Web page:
Unraveling the interplay of leadership, collaboration, and innovation in the public sector: an analytical exploration through innovation capability and ambidexterity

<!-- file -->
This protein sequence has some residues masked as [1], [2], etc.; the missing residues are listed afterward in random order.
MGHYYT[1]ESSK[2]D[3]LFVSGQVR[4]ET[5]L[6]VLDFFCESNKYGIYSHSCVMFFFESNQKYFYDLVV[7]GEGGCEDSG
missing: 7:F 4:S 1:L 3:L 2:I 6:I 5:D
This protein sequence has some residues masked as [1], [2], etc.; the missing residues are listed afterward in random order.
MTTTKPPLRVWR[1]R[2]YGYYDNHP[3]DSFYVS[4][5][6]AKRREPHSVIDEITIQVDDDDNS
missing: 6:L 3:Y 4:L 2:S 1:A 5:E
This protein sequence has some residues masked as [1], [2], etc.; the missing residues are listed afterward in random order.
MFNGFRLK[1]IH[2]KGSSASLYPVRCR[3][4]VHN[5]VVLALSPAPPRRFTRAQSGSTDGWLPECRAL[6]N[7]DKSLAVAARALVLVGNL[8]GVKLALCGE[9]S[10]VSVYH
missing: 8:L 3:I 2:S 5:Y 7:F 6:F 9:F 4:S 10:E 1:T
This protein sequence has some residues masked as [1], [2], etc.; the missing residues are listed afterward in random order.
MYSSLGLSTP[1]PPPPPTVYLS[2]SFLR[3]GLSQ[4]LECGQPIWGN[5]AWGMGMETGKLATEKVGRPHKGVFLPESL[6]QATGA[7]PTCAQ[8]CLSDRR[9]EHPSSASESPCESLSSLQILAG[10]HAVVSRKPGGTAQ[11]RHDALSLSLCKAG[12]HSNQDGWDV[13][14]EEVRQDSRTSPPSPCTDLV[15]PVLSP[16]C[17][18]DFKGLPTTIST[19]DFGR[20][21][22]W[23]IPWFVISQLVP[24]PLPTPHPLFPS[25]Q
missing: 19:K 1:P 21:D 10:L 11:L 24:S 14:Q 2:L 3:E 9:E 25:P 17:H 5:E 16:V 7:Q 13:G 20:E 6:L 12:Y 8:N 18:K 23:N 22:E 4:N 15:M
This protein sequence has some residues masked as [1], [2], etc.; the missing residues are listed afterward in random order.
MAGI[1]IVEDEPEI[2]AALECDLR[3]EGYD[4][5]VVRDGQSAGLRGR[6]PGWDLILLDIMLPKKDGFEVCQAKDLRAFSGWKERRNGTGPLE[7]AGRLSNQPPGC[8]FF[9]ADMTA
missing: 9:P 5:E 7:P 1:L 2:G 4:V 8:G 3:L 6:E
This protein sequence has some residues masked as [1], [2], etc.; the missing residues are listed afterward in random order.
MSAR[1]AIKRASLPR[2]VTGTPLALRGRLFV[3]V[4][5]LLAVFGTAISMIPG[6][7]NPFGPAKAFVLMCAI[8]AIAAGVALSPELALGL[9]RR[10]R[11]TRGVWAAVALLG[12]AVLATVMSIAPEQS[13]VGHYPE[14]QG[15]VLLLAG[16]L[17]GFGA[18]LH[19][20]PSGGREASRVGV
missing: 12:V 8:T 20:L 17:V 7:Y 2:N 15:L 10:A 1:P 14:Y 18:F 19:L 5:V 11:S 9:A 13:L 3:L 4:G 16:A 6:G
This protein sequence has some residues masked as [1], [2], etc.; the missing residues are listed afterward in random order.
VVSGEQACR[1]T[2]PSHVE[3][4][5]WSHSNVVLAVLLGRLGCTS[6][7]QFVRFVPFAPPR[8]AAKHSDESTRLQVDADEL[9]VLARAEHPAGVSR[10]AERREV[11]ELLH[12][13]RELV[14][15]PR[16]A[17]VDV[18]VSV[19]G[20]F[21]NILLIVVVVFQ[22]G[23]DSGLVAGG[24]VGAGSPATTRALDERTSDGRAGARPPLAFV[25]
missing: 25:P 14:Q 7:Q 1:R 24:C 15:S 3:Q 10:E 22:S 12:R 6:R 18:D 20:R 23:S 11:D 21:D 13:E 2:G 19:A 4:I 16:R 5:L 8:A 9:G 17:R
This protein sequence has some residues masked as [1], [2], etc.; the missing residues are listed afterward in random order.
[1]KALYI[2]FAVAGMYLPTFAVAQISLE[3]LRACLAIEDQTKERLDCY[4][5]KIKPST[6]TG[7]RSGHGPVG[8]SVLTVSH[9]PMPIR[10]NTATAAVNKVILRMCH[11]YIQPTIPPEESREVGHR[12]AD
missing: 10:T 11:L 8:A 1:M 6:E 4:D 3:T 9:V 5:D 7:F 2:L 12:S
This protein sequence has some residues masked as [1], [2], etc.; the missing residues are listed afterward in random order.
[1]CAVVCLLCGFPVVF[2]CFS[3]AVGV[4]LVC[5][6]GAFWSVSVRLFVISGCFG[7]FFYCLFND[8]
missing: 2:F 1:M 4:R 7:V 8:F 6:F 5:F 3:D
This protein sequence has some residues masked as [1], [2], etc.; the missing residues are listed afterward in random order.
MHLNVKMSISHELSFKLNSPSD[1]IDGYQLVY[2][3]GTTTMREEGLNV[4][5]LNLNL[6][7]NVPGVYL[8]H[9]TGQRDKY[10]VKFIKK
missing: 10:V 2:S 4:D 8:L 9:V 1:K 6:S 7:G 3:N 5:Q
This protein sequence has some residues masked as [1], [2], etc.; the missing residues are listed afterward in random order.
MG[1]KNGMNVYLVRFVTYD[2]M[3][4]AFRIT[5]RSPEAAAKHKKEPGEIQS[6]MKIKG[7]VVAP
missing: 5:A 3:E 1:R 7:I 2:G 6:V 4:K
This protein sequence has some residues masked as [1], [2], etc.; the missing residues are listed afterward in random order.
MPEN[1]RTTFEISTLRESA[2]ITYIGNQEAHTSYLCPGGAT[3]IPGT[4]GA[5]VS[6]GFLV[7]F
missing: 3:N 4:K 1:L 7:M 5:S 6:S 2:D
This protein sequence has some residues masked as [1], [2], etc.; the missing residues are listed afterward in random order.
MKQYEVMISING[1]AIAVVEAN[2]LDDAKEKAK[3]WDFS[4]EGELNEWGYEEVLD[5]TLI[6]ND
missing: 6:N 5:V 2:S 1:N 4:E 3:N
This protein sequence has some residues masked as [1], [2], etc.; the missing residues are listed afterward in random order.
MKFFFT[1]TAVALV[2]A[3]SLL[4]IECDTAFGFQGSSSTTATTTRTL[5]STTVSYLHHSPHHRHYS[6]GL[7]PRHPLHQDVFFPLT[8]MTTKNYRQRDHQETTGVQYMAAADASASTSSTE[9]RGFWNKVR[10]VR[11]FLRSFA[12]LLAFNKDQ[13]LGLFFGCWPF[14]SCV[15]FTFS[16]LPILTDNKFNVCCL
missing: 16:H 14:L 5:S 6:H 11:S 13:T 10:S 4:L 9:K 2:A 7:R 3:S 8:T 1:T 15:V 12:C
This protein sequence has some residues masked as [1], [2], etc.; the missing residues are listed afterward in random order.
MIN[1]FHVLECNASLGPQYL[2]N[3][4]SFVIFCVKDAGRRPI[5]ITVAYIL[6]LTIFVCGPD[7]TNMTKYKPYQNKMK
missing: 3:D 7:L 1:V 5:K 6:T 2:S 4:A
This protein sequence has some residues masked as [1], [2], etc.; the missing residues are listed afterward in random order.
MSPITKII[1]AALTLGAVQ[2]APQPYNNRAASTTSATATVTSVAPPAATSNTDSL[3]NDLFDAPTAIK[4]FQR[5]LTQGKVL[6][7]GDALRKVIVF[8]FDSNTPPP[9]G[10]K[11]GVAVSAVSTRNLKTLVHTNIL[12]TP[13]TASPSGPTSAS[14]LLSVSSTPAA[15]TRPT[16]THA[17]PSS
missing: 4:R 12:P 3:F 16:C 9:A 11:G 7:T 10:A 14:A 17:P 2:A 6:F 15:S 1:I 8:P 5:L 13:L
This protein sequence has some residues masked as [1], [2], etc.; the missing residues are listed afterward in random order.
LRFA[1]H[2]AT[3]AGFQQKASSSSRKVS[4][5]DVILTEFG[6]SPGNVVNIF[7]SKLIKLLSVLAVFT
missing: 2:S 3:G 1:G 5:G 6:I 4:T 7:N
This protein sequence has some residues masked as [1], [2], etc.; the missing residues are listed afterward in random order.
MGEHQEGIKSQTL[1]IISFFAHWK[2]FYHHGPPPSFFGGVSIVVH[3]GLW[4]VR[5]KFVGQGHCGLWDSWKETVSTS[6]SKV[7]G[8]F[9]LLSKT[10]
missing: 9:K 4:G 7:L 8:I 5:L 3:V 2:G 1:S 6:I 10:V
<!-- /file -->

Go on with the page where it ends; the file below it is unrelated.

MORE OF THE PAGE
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This thesis consists of three articles that contribute to the public administration literature on innovation and its intersection with leadership and collaboration. Central to this exploration is the concept of innovation capability. In this regard, the first article, entitled "Understanding Innovation Capability in the Public Sector: A Research Agenda," conducts a systematic review of the literature, proposes a comprehensive definition of innovation capability in the public sector, identifies common themes, and identifies gaps for future research. One of the key contributions of this paper is the identification of a significant gap in the innovation capability literature, which focuses predominantly on the private sector and overlooks the distinctive characteristics of the public sector, such as public value and political leadership. In light of this gap, the second article titled "Advancing Innovation Capability in the Public Sector: The Enabling Role of Mayors' Political Leadership," focuses on mayor’s political leadership and its impact on innovation capability. This idea is explored through two case studies: an urban forestry plan in Palmas, Brazil, and a solid waste management initiative in Gangtok, India. The findings led to the development of four propositions: mayors can enable innovation capability by incorporating external knowledge, by promoting collaboration, by mobilizing financial resources, and by actively supporting innovation. However, to be effective support and commitment from mayors is crucial. Finally, in the third article, titled "Exploring the Link between Top Leadership Style and Ambidexterity in Innovative Public Collaborations", the focus shifts to another concept linking innovation, leadership, and collaboration, which has been relatively underexplored in the public sector: ambidexterity. In this regard, to investigate the links between top leadership and ambidexterity in innovative public collaborations, a case on urban agriculture in the city of Florianopolis, Brazil, was analyzed. The results show that a transformational leadership style was associated with exploratory innovation, while a transactional leadership style was associated with exploitative innovation. These initial findings highlight the importance of combining different top leadership styles, whether through shared leadership or rotational leadership, to enhance ambidexterity and improve innovation in public collaborations. The results of the three articles not only contribute to the existing body of knowledge, but also lay the foundation for future research in this area.